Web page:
We are travelling the USA in 1992 and have reached Arizona.
And are viewing organ pipe cacti.
The spectacular is everywhere in Arizona.
And sometimes the unexpected too.
But the one place that is absolutely unbelievable is the Grand Canyon.
And a second Grand Canyon picture, one that is prominent in the Ledbury Station gallery.
This view shows the start of the winding path down to the Colarado River.
The summit plateau behind is amazingly flat, ideal, in fact, for building a railway.
And this is just what happened. Grand Canyon village was really opened up by the railway with, in 1901,
a 64 mile spur off the main line and the original log cabin station building survives.
Closed to passengers in 1968, the line recently reopened and is now spectacularly served by heritage steam.
This is the spectacular Grand Canyon train in Grand Canyon station.
As the engineer checks his impressive locomotive.
Not all that far from Grand Canyon village is a contrast on Indian land.
This is where you pay your money.
And this is where you are shown the dinosaur footprints.
Great to be shown round like this.
And another contrast as we rejoin the Amtrak network on the Southwest Chief and reach Los Angeles,
where this is the riverside run to the city centre.
This is Los Angeles station, another imposing, cathedral like structure.
With acres of space in which to wait for the few trains there are.
In Los Angeles I visit the Police.
.................The Helicopter Police.
But sadly the visit could not include a flight.
And I stayed with friends from Herefordshire and tonight is scout night!
Departure from California was aboard the Desert Wind as we ascend the Cajun Pass heading for the desert.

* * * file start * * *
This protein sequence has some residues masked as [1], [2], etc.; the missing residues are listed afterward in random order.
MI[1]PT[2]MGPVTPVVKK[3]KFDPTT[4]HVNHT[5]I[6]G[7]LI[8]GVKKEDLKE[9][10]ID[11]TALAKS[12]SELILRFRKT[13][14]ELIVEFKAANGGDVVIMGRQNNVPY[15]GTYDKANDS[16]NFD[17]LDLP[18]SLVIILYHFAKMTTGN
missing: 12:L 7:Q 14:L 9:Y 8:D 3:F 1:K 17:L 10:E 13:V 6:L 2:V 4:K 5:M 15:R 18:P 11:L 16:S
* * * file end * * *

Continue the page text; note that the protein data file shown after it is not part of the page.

And this desert adventure begins here, in Las Vegas, a 1905 railroad town where Union station now doubles
as the Union Plaza casino. On arrival I locate a hire car and head for the desert.
Where dawn finds us in Death Valley.
Where there is surprising variety, ghost towns for example, like short lived, gold mining, Rhyolite.
And there are desert sand dunes to prudently explore.
An incredible landscape isn't it?
But what we are really come here for, with a spatula in the backpack, is to do some cooking
and an early challenge is to ignore the scorpion that shoots out sideways when levelling the stone!
And this is the project in full cry and there was some white on the egg when I finally assembled this epic fried egg sandwich.
It was a great 24 hours as I return to Las Vegas to catch the following Desert Wind.
But strangely, on returning to Union Plaza, yesterday's train was still there.
Yes, the train I left yesterday had broken down and it was a combined Desert wind that finally departed for Chicago
27 hours late for a significant number of passengers!
And here we are on arrival at Salt Lake City with the remainder of the eggs as a present for Patti and Davy,
friends of the family and my new hosts!
We visit Temple Square and view the impressive Mormon Temple.
And admire the huge organ in the adjacent Tabernacle, over 11,500 pipes, the largest are hollowed out trees.
And look in amazement at the handcarts, pulled for over 1000 miles by some of the early, 1860ish, Mormon pioneers.
The Salt Lake City area is a hub for three Amtrak daily trains as we now board The Pioneer at Ogden for Portland, Oregon.
And at Portland we change to the Empire Builder, which does something useful crossing the Rockies,
it stops at a remote halt, Essex, in mountainous Montana.
Where I meet up with Simon, an international farming friend.
Essex is only really the Izaak Walton Inn and a rail yard for the helper engines of the Marias Pass route.
But we are actually going to finish this tour by road with an autumn drive through the Glacier National Park.
And this road crosses the Rockies at the Logan Pass.
And here, amongst the snow, when a few days ago we were frying an egg on a rock, we bring our trip to a close.
Such are the contrasts of America!
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